RESEARCH PAPER
Smoking Habits Among Patients Diagnosed with Oral Lichen Planus
 
More details
Hide details
1
The Maurice and Gabriela Goldschleger School of Dental Medicine, Tel Aviv University, Tel Aviv Israel
 
2
Department of Oral Medicine and Clinical Dentistry, Interdisciplinary Program in Oral Cancer Biology, Prevention and Treatment, College of Dentistry, College of Medicine, Chicago Cancer Center, University of Illinois at Chicago, USA
 
3
Department of Oral Medicine and Diagnostic Sciences MC 838, Chicago, USA
 
 
Publication date: 2004-06-15
 
 
Corresponding author
Joel B. Epstein   

Department of Oral Medicine and Clinical Dentistry, Interdisciplinary Program in Oral Cancer Biology, Prevention and Treatment, College of Dentistry, College of Medicine, Chicago Cancer Center, University of Illinois at Chicago, USA
 
 
Tobacco Induced Diseases 2004;2(June):103
 
KEYWORDS
ABSTRACT
Introduction:
Oral lichen planus (OLP) is one of the most common dermatologic diseases that manifests in the oral cavity. The purpose of this study was to evaluate the association between smoking habits and the clinical subtypes of OLP.

Methods:
Oral findings and smoking data from 187 charts of OLP patients from an oral medicine clinic was reviewed and compared to data from 76 matched control patients.

Results and Discussion:
Ninety-three patients were diagnosed with reticular OLP, 55 with atrophic and 39 with erosive forms of the disease. Symptomatic OLP occurred in 63.6% of patients. Fewer cases of reticular OLP were symptomatic than erosive OLP (p < 0.001). Significantly fewer OLP patients smoked than the control group (16% versus 25%) (p = 0.04). More patients with reticular OLP smoked than those with atrophic and erosive OLP (p = 0.002). It is hypothesized that the heat and irritation of smoking may aggravate symptomatic OLP lesions, and the risk of malignant transformation associated with tobacco use may play a role in patients stopping tobacco use. Because there were fewer smokers in patients with OLP, and because OLP carries an increased malignant risk, transformation of OLP may be due to a different etiology and of a different pathogenesis than squamous cell carcinoma not arising from lichen planus. Close follow-up of patients with OLP is indicated.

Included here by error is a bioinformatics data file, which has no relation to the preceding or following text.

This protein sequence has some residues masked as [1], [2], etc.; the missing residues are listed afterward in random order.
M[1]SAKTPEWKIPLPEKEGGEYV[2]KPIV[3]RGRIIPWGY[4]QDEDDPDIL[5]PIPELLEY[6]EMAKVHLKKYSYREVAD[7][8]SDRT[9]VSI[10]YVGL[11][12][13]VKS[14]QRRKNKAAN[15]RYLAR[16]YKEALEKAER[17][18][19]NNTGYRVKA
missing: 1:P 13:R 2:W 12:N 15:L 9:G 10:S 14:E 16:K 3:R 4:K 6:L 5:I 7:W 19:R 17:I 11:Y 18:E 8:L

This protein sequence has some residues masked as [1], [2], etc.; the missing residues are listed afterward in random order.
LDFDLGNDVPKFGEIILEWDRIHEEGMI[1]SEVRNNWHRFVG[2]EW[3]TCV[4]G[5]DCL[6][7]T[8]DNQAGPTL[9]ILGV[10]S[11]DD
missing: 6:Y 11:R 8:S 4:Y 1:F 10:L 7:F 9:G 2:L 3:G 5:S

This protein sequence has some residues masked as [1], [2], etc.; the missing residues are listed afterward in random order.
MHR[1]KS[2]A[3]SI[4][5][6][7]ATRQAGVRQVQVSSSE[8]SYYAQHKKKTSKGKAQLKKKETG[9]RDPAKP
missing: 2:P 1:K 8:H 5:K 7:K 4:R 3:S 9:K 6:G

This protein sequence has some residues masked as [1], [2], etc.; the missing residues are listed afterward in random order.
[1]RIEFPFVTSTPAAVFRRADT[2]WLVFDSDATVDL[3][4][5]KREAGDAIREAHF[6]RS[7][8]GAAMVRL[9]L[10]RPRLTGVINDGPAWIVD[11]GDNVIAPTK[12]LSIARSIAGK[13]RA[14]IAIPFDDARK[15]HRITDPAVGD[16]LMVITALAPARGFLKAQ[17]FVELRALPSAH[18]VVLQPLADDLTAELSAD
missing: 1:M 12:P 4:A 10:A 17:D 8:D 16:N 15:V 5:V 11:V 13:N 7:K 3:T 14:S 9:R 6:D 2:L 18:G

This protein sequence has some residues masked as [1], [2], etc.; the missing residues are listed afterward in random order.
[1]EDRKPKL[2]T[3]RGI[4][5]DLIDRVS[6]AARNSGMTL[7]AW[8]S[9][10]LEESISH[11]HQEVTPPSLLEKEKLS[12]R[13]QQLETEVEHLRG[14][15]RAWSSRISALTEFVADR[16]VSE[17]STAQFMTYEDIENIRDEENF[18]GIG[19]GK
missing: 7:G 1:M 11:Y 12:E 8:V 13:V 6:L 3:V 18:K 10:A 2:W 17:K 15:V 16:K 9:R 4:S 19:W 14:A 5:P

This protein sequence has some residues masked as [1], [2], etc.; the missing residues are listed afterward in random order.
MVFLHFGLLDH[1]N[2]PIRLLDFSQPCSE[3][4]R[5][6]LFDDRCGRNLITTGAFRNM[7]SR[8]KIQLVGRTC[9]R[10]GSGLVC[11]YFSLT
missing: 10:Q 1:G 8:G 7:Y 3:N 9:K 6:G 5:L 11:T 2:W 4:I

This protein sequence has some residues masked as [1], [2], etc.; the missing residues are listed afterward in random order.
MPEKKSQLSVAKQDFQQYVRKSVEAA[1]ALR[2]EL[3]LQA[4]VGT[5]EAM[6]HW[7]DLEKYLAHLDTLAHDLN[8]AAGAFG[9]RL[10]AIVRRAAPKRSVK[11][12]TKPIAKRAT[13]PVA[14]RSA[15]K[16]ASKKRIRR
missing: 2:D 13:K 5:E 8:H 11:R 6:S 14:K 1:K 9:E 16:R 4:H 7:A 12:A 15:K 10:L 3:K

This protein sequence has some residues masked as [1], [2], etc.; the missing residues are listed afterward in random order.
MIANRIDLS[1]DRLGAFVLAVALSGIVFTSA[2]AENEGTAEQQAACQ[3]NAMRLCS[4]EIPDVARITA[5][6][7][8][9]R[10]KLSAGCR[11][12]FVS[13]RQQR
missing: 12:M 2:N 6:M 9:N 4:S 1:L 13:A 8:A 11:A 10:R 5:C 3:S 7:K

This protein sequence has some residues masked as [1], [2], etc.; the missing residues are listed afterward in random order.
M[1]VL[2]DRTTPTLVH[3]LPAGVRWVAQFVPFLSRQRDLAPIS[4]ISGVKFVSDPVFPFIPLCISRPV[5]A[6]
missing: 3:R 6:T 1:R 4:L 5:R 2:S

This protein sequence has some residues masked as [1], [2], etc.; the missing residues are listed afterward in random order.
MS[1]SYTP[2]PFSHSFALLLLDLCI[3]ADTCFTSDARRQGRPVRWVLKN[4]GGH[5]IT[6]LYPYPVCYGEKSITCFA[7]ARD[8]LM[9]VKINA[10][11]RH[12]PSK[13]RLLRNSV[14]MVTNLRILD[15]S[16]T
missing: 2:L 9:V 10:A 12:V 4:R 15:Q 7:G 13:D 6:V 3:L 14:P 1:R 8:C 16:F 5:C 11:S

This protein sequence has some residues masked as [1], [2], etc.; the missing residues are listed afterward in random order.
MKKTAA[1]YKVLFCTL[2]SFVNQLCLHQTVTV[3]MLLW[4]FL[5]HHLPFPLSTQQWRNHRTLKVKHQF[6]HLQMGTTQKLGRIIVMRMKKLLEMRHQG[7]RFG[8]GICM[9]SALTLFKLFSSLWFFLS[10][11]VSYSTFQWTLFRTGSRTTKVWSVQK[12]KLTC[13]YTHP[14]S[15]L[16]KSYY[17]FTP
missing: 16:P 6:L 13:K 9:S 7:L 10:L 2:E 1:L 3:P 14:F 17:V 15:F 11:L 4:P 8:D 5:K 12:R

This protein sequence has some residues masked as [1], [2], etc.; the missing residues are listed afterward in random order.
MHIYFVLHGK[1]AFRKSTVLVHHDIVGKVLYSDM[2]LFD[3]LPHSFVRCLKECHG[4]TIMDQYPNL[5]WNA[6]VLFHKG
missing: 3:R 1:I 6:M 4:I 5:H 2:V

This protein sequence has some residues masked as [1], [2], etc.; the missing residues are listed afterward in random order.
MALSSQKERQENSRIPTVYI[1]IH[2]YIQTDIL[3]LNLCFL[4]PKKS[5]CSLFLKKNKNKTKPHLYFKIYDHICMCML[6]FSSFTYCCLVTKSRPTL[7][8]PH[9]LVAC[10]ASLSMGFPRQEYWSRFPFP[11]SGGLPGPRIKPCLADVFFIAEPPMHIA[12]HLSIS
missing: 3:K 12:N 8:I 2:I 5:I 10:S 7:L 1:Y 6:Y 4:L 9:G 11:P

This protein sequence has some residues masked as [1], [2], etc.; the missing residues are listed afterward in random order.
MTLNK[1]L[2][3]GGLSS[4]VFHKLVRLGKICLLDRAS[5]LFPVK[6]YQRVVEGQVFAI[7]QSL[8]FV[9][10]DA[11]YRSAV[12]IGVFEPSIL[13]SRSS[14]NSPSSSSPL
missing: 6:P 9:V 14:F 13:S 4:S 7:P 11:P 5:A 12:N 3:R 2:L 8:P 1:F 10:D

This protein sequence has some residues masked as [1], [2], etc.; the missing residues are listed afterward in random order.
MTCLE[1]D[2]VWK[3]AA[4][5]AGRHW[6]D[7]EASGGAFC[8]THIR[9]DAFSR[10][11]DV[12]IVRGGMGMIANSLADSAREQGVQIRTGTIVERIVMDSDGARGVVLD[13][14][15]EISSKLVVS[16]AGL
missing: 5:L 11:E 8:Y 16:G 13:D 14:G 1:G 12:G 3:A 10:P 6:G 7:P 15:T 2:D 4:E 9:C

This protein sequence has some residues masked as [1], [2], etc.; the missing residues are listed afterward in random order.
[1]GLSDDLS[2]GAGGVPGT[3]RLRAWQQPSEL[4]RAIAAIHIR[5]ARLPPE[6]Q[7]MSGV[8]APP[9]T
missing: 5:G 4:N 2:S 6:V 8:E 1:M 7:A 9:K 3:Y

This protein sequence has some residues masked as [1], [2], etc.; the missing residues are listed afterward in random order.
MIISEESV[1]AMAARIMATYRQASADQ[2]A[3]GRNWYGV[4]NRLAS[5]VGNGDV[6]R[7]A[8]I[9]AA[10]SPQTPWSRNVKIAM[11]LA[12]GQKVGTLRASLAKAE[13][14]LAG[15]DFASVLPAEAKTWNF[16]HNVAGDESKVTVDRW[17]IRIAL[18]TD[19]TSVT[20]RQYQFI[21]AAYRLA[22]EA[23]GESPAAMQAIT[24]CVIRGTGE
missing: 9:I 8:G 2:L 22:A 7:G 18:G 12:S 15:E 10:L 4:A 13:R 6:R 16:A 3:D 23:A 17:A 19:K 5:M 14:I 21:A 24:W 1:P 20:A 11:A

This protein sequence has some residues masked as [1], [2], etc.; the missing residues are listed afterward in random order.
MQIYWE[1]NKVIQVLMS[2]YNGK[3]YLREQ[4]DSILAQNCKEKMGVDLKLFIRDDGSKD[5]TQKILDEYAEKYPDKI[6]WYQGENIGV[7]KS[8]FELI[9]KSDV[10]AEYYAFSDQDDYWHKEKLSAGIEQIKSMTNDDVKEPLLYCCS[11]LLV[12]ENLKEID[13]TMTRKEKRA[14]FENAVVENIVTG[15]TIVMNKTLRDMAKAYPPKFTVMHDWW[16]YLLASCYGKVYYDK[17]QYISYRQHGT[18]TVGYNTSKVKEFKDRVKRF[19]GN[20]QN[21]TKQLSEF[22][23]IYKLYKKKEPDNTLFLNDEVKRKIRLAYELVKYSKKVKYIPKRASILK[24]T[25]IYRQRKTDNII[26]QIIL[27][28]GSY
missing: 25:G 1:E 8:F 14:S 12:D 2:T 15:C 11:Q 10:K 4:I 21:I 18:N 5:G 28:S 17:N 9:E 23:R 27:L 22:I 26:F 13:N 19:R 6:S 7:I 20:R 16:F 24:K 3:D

REFERENCES (15)
1.
Axell T: A prevalence study of oral mucosal lesions in an adult Swedish population. Odontologisk Revy. 1976, 27: 1-103.
 
2.
Kleinman DV, Swango PA, Niessen LC: Epidemiologic studies of oral mucosal conditionsmethodologic issues. Community Dentistry and Oral Epidemiology. 1991, 19: 129-140. 10.1111/j.1600-0528.1991.tb00128.x.
 
3.
Silverman S, Gorsky M, Lozada-Nur F, Giannotti K: A prospective study of findings and management in 214 patients with oral lichen planus. Oral Surgery, Oral Medicine, Oral Pathology. 1991, 72: 665-670. 10.1016/0030-4220(91)90007-Y.
 
4.
Gorsky M, Raviv M, Moskona D, Laufer M, Bodner L: Clinical characteristics and treatment of patients with oral lichen planus in Israel. Oral Surgery, Oral Medicine, Oral Pathology, Oral Radiology and Endodontics. 1996, 82: 644-649. 10.1016/S1079-2104(96)80439-2.
 
5.
Silverman S, Gorsky M, Lozada-Nur F: A prospective follow-up study of 570 patients with oral lichen planus: Persistence, remission, and malignant association. Oral Surgery, Oral Medicine, Oral Pathology. 1985, 60: 30-34. 10.1016/0030-4220(85)90210-5.
 
6.
Neumann-Jensen B, Holmstrup P, Pindborg JJ: Smoking habits of 611 patients with oral lichen planus. Oral Surgery, Oral Medicine, Oral Pathology. 1977, 43: 410-415. 10.1016/0030-4220(77)90328-0.
 
7.
Pindborg JJ, Mehta FS, Daftary DK, Gupta PC, Bhonsle RB: Prevalence of oral lichen planus among 7639 Indian villagers in Kerala, South India. Acta Dermato-Venereologica. 1972, 52: 216-220.
 
8.
Tamir D, Dayan I, Weinstein R, Arin R: Knowledge, strategies of medical behaviors in Israel. 1988, Israeli Ministry of Health publication, 47-53.
 
9.
Eisenberg E, Krutchkoff DJ: Lichenoid lesions of oral mucosa. Diagnostic criteria and their importance in the alleged relationship to oral cancer. Oral Surgery, Oral Medicine, Oral Pathology. 1992, 73: 699-704. 10.1016/0030-4220(92)90013-G.
 
10.
Zhang L, Cheng X, Li Y, Poh C, Zeng T: High frequency of allelic loss in dysplastic lichenoid lesions. Laboratory Investigation. 2000, 80: 233-237. 10.1038/labinvest.3780026.
 
11.
Mignogna MD, Lo Muzio LL, Lo Russo LL, Fedele S, Ruoppo E, Bucci E: Clinical guidelines in early detection of oral squamous cell carcinoma arising in oral lichen planus: A 5-year experience. Oral Oncology. 2001, 37: 262-267. 10.1016/S1368-8375(00)00096-8.
 
12.
Meij van der EH, Schepman KP, Smeele LE, Waal van der JE, Bezemer PD, Waal van der I: A review of the recent literature regarding malignant transformation of oral lichen planus. Oral Surg Oral Surgery, Oral Medicine, Oral Pathology, Oral Radiology and Endodontics. 1999, 88: 307-310.
 
13.
Markopoulos AK, Antoniades D, Papanayotou P, Trigonidis G: Malignant potential of oral lichen planus; a follow-up study of 326 patients. Oral Oncology. 1997, 33: 263-269. 10.1016/S0964-1955(97)00005-5.
 
14.
Silverman S, Gorsky M, Greenspan D: Tobacco usage in patients with head and neck carcinomas: A follow-up study on habit changes and second primary oral/oropharyngeal cancers. Journal of the American Dental Association. 1983, 106: 33-35.
 
15.
Silverman S, Gorsky M: Epidemiologic and demographic update in oral cancer: California and national data-1973 to 1985. Journal of the American Dental Association. 1990, 120 (5): 495-499.
 
 
CITATIONS (18):
1.
 
2.
 
3.
 
4.
 
5.
 
6.
 
7.
 
8.
 
9.
 
10.
 
11.
 
12.
 
13.
 
14.
 
15.
 
16.
 
17.
 
18.
 
eISSN:1617-9625
Journals System - logo
Scroll to top